The Feasts of Repentance (NSBT) by Michael Ovey

book feasts nsbt

This latest release in the New Studies in Biblical Theology (NSBT) series, edited by D. A. Carson, is an interesting read. Sometimes trying to tackle all that the author, Michael J. Ovey, did in this volume can be a disaster. He’s ultimately trying to talk about the doctrine of repentance, he’s wanting to limit his evidence to Luke-Acts, focus on the feasts found in those two books, and tie the whole thing to systematic and pastoral theology. Though I don’t imagine that many writers would formulate that design, he did seem to pull it off.

In case you’re wondering, of all those things he wove together, repentance was his main subject. There’s another volume on repentance in this series, but they truly do not cover the same ground. His first chapter digs into what I find to be the most common question about repentance: is it necessary to salvation? He makes a good case for it being present in all actual conversions, and he is pretty good at marshaling Scriptures to prove his point. The second chapter got more into the Luke-Acts specialty as he looked at the feasts in these books and how repentance was handled in them. There was some interesting information there that I could say frankly that I’d never thought of. In later chapters, he looks at repentance in terms of Jews and Gentiles, how identity and idolatry are key to understanding repentance (one of the better chapters), and entering repentance into the discussion of faith and salvation. For the record, he does hold to a reformed view in this chapter. His final chapter looked at repentance in terms of forgiveness and the church. Along the way, there were some telling comments about our day.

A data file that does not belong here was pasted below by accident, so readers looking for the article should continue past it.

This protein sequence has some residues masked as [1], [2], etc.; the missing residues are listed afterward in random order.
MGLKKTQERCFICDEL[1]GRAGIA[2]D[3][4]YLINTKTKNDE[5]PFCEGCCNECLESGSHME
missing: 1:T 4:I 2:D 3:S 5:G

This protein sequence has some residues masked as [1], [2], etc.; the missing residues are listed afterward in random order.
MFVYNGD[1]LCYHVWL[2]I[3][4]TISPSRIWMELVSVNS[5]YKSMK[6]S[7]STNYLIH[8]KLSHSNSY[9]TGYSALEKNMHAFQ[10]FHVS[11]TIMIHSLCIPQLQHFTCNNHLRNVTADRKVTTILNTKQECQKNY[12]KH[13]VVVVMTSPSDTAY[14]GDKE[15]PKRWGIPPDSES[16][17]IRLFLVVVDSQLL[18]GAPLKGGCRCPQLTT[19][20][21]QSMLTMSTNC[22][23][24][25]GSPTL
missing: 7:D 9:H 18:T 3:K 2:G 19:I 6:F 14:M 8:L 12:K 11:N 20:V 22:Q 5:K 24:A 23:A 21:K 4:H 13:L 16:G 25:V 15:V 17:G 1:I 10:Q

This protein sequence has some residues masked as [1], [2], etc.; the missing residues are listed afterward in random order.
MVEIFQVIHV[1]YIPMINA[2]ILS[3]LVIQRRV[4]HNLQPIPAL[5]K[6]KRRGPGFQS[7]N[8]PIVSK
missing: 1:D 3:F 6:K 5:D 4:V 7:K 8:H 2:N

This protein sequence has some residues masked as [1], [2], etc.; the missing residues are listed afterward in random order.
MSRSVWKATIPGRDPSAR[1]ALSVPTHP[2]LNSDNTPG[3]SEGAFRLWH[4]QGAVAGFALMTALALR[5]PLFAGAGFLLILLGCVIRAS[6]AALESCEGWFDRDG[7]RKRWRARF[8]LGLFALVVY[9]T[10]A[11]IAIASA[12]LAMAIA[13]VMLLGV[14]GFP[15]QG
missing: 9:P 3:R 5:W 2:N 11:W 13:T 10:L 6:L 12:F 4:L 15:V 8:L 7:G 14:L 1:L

Unfortunately, Mr. Ovey passed away before this book was released. It’s clear he had put a lot of work into it. By this point, you should probably have a great idea of how a NSBT volume works. This is another good representation of the unique contribution this special series makes.

I received this book free from the publisher. I was not required to write a positive review. The opinions I have expressed are my own. I am disclosing this in accordance with the Federal Trade Commission’s 16 CFR, Part 255.